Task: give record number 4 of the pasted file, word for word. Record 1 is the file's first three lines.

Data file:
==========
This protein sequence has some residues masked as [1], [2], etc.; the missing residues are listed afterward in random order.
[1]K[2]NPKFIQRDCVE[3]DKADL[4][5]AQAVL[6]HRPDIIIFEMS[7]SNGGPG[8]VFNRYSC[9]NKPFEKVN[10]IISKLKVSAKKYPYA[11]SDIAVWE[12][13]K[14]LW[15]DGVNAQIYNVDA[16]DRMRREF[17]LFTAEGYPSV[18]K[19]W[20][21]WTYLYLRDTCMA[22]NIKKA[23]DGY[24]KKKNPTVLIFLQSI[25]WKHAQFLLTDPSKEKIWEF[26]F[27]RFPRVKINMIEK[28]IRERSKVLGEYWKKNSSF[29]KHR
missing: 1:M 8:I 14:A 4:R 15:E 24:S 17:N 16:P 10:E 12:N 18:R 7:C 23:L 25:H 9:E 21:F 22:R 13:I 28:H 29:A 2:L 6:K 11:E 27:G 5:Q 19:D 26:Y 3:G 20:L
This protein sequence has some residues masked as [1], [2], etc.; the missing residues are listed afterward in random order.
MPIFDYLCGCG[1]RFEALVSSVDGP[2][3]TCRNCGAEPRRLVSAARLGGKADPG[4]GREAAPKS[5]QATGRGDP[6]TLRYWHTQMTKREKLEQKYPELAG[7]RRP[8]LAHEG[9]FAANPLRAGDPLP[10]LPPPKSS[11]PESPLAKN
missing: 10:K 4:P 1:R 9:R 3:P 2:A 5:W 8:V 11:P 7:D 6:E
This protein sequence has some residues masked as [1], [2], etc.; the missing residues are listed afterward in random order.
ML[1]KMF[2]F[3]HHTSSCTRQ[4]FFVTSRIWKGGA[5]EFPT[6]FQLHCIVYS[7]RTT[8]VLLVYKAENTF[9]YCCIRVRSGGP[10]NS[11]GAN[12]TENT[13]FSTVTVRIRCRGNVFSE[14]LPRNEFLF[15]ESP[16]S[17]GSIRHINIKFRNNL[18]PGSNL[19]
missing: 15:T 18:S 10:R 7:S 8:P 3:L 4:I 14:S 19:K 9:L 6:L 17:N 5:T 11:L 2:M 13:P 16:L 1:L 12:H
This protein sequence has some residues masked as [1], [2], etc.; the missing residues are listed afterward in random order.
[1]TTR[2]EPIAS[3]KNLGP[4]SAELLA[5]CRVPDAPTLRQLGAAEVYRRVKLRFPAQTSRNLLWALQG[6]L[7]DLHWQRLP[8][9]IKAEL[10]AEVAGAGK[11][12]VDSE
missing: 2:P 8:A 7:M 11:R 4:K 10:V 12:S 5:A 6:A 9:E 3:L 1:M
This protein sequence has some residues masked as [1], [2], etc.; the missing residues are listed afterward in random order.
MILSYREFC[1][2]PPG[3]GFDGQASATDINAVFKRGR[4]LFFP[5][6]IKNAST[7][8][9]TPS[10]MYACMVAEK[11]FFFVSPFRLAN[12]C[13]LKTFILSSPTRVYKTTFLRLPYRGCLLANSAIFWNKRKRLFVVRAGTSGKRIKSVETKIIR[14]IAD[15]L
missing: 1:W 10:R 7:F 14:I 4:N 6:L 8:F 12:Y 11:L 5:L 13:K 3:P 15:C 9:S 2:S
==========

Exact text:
This protein sequence has some residues masked as [1], [2], etc.; the missing residues are listed afterward in random order.
[1]TTR[2]EPIAS[3]KNLGP[4]SAELLA[5]CRVPDAPTLRQLGAAEVYRRVKLRFPAQTSRNLLWALQG[6]L[7]DLHWQRLP[8][9]IKAEL[10]AEVAGAGK[11][12]VDSE
missing: 2:P 8:A 7:M 11:R 4:K 10:V 12:S 5:A 6:A 9:E 3:L 1:M